By MICHELLE SCHMIDT
A water-related event Saturday, April 19, at the Nez Perce National Historical Park will remind visitors of the value, issues and historical role of water in the region. Ongoing interactive stations will provide discussion and learning activities for all ages on water-related topics.
“Water has always been important to the tribe and culture,” said Bessie Blackeagle, a park ranger who is presenting at the event. She explained that the nomadic nature of the Nez Perce way of life required them to always consider their proximity to water.
Blackeagle’s short, simple, interactive presentation will focus on water-related place names. She cited the original name for the Lewiston-Clarkston Valley, Tsceminicum, which describes how the Snake and Clearwater rivers come together and Lapwai, which she said combines the term for butterflies and the suffix wai, which has to do with a waterway or stream. She’ll explore other water-related historic names and cultural background.
Alongside Blackeagle, Kevin Brackney from the Nez Perce Tribe’s Water Resource Department will discuss groundwater and contamination issues, providing a model that demonstrates how the topic effects everyone in the region. Eric Starkey of the National Park Service’s Upper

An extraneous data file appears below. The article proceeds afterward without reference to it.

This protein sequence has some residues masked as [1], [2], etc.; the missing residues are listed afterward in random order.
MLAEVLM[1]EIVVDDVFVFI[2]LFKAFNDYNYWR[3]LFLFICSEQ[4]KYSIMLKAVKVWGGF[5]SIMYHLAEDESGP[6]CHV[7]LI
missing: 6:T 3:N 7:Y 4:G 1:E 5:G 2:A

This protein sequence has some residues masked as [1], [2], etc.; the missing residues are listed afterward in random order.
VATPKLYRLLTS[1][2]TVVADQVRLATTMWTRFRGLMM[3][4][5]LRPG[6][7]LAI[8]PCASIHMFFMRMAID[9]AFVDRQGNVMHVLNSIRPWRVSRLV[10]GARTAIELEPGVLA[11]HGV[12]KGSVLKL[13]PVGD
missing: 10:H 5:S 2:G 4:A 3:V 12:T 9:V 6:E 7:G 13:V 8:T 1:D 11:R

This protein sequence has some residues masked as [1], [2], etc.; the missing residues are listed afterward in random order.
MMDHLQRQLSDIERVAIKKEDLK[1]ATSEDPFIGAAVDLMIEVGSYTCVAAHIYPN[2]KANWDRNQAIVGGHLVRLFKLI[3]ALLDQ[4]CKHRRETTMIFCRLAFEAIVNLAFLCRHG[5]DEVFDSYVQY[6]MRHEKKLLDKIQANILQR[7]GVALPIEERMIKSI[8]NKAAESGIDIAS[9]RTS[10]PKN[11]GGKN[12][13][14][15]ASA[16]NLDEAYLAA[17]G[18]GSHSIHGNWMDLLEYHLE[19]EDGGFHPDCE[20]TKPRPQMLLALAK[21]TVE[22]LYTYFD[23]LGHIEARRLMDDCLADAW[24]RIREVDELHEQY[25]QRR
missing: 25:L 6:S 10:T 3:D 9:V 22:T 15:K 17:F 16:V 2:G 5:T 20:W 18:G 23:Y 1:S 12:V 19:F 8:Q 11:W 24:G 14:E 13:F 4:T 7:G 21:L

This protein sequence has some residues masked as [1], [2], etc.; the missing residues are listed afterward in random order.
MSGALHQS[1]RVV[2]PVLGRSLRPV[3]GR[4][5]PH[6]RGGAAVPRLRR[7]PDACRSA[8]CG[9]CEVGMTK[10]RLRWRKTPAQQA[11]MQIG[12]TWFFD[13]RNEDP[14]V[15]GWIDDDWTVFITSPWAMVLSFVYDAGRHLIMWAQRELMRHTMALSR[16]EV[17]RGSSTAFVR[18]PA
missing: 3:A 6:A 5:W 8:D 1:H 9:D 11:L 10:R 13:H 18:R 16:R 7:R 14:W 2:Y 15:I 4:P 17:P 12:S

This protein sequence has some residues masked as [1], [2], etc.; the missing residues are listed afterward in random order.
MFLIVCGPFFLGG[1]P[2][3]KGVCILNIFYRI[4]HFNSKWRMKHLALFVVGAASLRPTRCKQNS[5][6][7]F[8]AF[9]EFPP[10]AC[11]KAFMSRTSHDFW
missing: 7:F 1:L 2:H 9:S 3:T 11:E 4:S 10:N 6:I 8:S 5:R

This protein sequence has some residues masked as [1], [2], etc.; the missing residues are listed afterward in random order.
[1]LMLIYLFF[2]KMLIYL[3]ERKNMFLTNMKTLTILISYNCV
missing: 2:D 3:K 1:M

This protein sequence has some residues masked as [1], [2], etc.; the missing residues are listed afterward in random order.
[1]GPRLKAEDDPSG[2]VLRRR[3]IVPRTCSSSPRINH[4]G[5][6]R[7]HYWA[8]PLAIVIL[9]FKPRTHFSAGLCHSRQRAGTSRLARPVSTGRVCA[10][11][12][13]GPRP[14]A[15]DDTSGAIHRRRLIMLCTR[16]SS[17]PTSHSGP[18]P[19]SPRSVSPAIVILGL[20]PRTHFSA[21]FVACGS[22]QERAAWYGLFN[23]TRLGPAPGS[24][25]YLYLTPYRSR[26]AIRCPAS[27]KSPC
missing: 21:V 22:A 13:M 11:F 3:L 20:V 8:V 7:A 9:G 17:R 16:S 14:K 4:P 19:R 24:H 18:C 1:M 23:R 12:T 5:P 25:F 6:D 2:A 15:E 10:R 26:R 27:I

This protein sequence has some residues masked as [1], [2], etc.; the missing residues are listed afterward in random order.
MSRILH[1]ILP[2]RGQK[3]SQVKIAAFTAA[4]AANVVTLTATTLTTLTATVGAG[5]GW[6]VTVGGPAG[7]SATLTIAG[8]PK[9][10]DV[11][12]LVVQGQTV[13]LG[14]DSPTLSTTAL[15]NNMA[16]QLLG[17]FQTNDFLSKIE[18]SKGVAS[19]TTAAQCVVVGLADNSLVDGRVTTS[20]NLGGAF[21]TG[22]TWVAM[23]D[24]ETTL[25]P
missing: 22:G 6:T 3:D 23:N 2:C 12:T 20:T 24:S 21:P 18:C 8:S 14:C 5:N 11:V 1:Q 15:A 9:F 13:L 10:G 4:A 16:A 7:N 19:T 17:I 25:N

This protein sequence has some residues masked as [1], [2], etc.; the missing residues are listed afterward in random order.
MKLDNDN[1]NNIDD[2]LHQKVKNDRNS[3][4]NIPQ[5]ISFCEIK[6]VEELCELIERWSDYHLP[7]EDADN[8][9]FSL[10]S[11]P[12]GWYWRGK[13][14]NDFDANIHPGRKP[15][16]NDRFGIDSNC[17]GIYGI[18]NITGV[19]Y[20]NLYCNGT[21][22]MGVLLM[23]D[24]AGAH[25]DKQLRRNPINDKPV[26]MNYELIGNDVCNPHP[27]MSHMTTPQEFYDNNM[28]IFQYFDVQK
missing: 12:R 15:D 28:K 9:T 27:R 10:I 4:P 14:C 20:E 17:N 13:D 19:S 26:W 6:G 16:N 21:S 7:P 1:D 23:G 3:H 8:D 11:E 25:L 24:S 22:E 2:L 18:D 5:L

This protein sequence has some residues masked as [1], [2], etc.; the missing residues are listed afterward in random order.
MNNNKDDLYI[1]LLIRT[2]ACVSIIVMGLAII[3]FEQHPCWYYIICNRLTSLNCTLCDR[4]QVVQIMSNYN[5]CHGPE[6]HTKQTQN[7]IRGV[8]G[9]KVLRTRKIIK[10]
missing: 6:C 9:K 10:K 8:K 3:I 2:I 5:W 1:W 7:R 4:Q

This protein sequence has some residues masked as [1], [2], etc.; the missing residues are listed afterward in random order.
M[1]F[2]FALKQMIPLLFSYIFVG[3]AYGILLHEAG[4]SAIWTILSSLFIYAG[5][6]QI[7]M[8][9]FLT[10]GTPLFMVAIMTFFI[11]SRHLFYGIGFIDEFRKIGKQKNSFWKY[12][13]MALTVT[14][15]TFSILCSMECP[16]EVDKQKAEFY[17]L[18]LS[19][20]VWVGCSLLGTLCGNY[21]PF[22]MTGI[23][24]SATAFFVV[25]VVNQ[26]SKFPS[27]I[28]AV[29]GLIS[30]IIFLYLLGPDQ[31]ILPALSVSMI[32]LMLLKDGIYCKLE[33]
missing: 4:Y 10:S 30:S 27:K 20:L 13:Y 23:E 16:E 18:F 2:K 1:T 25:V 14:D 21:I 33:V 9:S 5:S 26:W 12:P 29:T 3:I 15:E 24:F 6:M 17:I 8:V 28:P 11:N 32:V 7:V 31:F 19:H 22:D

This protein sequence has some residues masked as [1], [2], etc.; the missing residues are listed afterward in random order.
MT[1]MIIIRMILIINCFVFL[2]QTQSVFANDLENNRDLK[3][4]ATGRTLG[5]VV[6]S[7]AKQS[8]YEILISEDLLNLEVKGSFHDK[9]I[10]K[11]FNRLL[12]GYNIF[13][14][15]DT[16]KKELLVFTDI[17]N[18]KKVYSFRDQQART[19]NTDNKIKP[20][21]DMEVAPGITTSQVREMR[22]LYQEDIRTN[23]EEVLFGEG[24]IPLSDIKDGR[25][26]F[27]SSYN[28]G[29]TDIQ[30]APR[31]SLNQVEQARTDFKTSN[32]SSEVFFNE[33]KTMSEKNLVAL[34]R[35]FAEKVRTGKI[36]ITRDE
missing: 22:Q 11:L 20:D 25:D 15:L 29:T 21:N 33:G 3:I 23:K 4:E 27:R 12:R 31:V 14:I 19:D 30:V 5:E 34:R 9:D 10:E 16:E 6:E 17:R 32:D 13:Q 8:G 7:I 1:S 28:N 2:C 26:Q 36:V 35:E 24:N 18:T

Columbia Basin Network will have microscopes available for visitors to take an up-close look at some of the tiny animals that live in our water. During these presentations, Elizabeth Brackney will discuss native plants and wetlands at 11 a.m.
The Spalding Visitor Center is located 12 miles south of Lewiston and three miles north of Lapwai off of U.S. Highway 95 and is open 8 a.m. to 4:30 p.m. daily. The center also has exhibits, hiking trails and a picnic area.
if you go
WHAT: Water, the Nez Perce, and You
WHEN: 10 a.m. to 2 p.m. Saturday, April 19
WHERE: Spalding Visitor Center at Nez Perce National Historical Park
Schmidt can be contacted at email@example.com or at (208) 305-4578.